So (cough, cough) we are encouraging more burning of coal, while China, they say, is about to take the lead in the manufacture of electric cars.
You may have been pleasantly surprised, as I was, on Friday when the 2017 Nobel Peace Prize was awarded to the International Campaign to Abolish Nuclear Weapons. Doing so in effect recognized its 468 member organizations in 101 countries around the world.
I popped Facebook open this morning and was surprised to see a video advertisement featuring Jeff Bragman, who is running for a place on the East Hampton Town Board.
They say that half of life (maybe more than half) is showing up. Well, I have been showing up, but the teams I’ve expected to cover have not.
As of two months ago, I live on an island on an island off an island. Deep in the Mashomack Preserve, our house is separated from the rest of Shelter Island by a two-and-a-half-mile driveway, making it one of the most remote spots you could live in these parts. The quiet is quieter than anything I’m used to, the nights darker, the sunrises and...
At the end of the season in 1909, Frank B. Wiborg had a $261 balance due to Strong Bros. Livery Stable. This I learned from a tattered, cloth-covered ledger that was in the office attic.
Forty-eight curious people went to Block Island on Monday to learn about Deep­water Wind’s turbine installation there. Hearing about this expedition, and learning that the group also had gotten to tour the island and stand on the bluffs high above the site where the electricity comes ashore in a cable, I was, I admit, rather jealous. And it made...
I read that Francis Bellamy, the Baptist minister, and socialist, who wrote the Pledge of Allegiance, which first was recited in 1892, had wanted it to read “. . . one nation, indivisible, with equality and fraternity for all” before thinking better of it, given the weight of anti-woman and anti-black sentiment at the time.
A longtime reader of The Star has given me a copy of pages from an 1839 diary kept by a Long Island woman named Maria Willets, which describes a seven-and-a-half-day tour she and her husband, Stephen Willets, took in August that year, more than 175 years ago, from Westbury to Montauk and back.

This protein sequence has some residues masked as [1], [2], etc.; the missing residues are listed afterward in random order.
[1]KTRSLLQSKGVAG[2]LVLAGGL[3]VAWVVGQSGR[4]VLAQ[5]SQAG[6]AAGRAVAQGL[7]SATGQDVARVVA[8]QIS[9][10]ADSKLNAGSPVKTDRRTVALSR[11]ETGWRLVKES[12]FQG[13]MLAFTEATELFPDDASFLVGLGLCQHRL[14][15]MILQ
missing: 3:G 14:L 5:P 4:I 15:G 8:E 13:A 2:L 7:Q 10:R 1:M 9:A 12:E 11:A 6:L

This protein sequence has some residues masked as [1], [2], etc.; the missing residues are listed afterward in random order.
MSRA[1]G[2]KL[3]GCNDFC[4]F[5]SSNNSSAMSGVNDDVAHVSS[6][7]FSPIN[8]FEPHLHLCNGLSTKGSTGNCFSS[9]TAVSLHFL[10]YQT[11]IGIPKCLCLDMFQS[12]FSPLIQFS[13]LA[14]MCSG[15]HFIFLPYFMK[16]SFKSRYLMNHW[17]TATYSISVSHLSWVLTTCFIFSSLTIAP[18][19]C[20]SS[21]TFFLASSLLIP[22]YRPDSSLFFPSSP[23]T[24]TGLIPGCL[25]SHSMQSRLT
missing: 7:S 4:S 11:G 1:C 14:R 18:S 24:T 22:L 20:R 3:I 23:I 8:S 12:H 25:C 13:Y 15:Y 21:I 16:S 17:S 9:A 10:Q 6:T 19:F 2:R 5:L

A group of us were on the beach Sunday night watching the sunset over the hills across the bay as a sound like thunder rolled across the water. Because it was not quite dark, our assumption was that it could not be fireworks, and no distant sparks could be seen on the horizon, and some among our group of picnickers assumed the end was nigh.
“Don’t play it again, ’Nam,” I said to Mary as we agreed we weren’t up to watching what I’m sure is a very well done, years in the making Ken Burns documentary on the Vietnam War.
Because Helen Harrison is an expert on 20th-century Ame­rican art and has written about it, her latest book should not have come as a surprise. On the other hand, what would your reaction have been upon first encountering her first work of fiction, a paperback novel called “An Exquisite Corpse,” with a cover drawing of a figure wearing a dark mask...
A week ago Sunday at Accabonac Harbor for a picnic, I announced to a friend that I was going to set off to search the shoreline for Native American stone tools. I had gotten excited about the prospect looking at images from the Montauk Indian Museum of arrowheads and other things picked up on the beach here and there. “I’ll be back shortly,” I...